Virginia Tech Up Next for Pirates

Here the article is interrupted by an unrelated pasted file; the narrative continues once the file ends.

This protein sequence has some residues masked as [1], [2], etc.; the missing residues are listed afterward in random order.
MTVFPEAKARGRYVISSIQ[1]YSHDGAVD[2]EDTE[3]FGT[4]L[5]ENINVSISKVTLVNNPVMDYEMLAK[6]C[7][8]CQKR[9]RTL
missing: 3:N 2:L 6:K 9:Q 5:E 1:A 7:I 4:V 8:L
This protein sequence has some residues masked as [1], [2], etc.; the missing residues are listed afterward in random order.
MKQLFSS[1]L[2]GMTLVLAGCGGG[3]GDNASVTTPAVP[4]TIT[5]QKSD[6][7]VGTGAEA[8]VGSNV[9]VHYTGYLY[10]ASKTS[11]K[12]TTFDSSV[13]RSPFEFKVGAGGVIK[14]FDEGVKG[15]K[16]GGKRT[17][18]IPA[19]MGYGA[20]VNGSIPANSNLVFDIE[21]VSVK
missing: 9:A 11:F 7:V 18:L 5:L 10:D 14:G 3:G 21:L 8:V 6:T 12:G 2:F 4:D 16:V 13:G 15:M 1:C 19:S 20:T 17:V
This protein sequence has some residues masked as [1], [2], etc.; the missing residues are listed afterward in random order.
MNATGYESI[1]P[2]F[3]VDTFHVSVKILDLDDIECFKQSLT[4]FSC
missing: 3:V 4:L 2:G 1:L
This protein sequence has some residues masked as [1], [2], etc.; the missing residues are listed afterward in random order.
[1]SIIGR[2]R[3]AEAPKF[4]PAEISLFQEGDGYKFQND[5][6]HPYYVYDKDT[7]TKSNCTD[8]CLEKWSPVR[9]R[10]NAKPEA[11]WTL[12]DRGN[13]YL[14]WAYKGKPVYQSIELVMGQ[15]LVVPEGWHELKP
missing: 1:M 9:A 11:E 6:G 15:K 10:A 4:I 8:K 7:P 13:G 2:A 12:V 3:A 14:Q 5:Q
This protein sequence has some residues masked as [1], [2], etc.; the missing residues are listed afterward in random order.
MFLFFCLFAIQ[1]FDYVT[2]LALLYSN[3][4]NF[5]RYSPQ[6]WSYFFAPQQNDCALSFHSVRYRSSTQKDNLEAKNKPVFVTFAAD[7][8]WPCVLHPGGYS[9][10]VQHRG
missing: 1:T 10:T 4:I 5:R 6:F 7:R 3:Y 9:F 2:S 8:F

NO SHORTAGE OF MOTIVATION East Carolina and Virginia Tech’s semi-rivalry takes center stage yet again, as the two teams meet for the seventh time in eight years for a national televised, likely rainy event. ECU head coach Ruffin McNeill holds a 1-3 record against Virginia Tech, with last season’s 28-21 victory in Blacksburg as his only win over the Hokies. In that contest, Shane Carden found the end zone four times through the air, and the Pirates stunned the No. 17 Hokies, just weeks after the hosting team downed eventual national-champion Ohio State. The game catapulted the Pirates into the national spotlight before the team sputtered down the stretch, and sent the Hokies into a downward spiral, topping off at 7-6. Implications aren’t quite as heavy this season between the two teams. Neither team is ranked and not much is on the line. But given ECU’s emergence in the series — not much success was found for the Pirates until the past few seasons — the Hokies and Pirates will likely feed off of the frustration that comes with being overly-familiar with your opponent. RESPECT THROUGH RIVALRY The familiarity between the two coaches is where it all begins. Virginia Tech headman Frank Beamer essentially carried the torch of the ECU-VT series and has roamed the sideline for 18 of the team’s 19 meetings. He holds an all-time 12-6 record against the Pirates and has owned 10 of the last 12 games. “Virginia Tech is coming in here. Everybody knows how I feel about Coach (Frank) Beamer,” McNeill said. “He’s a Hall of Famer – one of the best in the business and one of the best people in the business. He felt like this team would be one of his best.” Beamer said of McNeill, “He’s done a great job there in recruiting, in playing. They came right in here and beat us last year and it wasn’t a fluke. The history of this series tells us that it’s going to be a heck of a ball game.” The mutual respect is obvious. McNeill, after all, has made it clear that his ultimate vision for the ECU program is somewhat modeled on what Beamer has built in his 29 seasons. “They play us a lot,” McNeill said. “They keep coming down here to play. I think a lot of coach Beamer. I think a lot of that program. I would like our program to model theirs because they win for seasons and that’s what we’d like to build here.” INTO THE PRESONELL Winning for seasons has become a trademark in Beamer’s tenure thanks to his ability to reload his teams. The Hokies return nine offensive starters from last season’s squad, but are without starting quarterback Mike Brewer who was banged up against Ohio State in the season’s opening game. Brenden Motley has since stepped in, and has added an extra dimension thanks to his size and mobility. Since stepping in during the Ohio State game, Motley has thrown five touchdowns to just one interception and has completed 61.4 percent of his passes. However, Motley largely benefits from large targets like Isaiah Ford, Ryan Malleck and Bucky Hodges. Tight ends Malleck and Hodges stand at 6-foot-5 and 6-foot-7, respectively and have 180 receiving yards and two touchdowns between them. Ford, at 6-foot-2 has 14 receptions for 266 yards and three touchdowns. He serves as the team’s best vertical threat while the dual tight ends will likely be overpowering mid-range targets. “They’re probably the best tight end combination were going to see this season,” defensive coordinator Rick Smith said. “They both run well. (Hodges) probably runs better but (Malleck) is a better blocker.” Despite moving to a more spread-oriented offensive attack last year, Virginia Tech still boasts a deep core of power running backs. Three Hokies have over 100 rushing yards and the team is averaging 221 rushing yards per game. Travon McMillian leads the pack with 179 yards on just 21 carries, averaging 8.5 per touch. Virginia Tech’s offense isn’t the side of the ball that the team can accredit its success to. Defensively, stalwart defensive coordinator Bud Foster has been Beamer’s right-hand man and leads the Hokie defense, which has historically been one of the best in the Atlantic Coast Conference. Last season, then-offensive coordinator Lincoln Riley out-coached Foster and thanks to Carden and receiver Cam Worthy’s connections on the deep ball, the Pirates put up 427 yards through the air. The vertical passing attack was the fix-all for the same ECU offense that managed just 10 points in the meeting before that. Things might not be so different this time around. “They do a good job, even when they’re blitzing, of gap discipline,” McNeill said. “We know when we’ll have to stretch them vertically and that’s what we had to do last year. I like the way our skill guys are competing downfield. We want to be able to stretch the field on all opponents, vertically and horizontally, with the run game mix.” This year, however, Foster will attempt to continue to build on his 4-2-5 defensive alignment. The formation allows for more defensive backs to line the field, something favorable against ECU and its pass-heavy offense. Navy utilized the same formation and held the Pirates to just 21 points last week. “They are aggressive with their blitzes and coverages,” offensive coordinator Dave Nichol said of the Hokie defense. “We have to make them make tough plays. We need to execute because they’re talented up front and on the back end.” Where the Hokies have had the most production is in their secondary — not totally unsurprising considering the amount of talented defenders they boast. Senior cornerback Kendall Fuller headlines the group but fellow corner Chuck Clark has lead the way with his 27 tackles. Secondary rover Adonis Alexander leads the team with two interceptions. The matchup between Kemp and his receivers against the tough secondary of Virginia Tech could be the ultimate catalyst in the game. “It’s probably the best secondary we’ve seen,” Nichol said. “Fuller is a really great player there. They’re long, big, physical guys and that’s what they do.”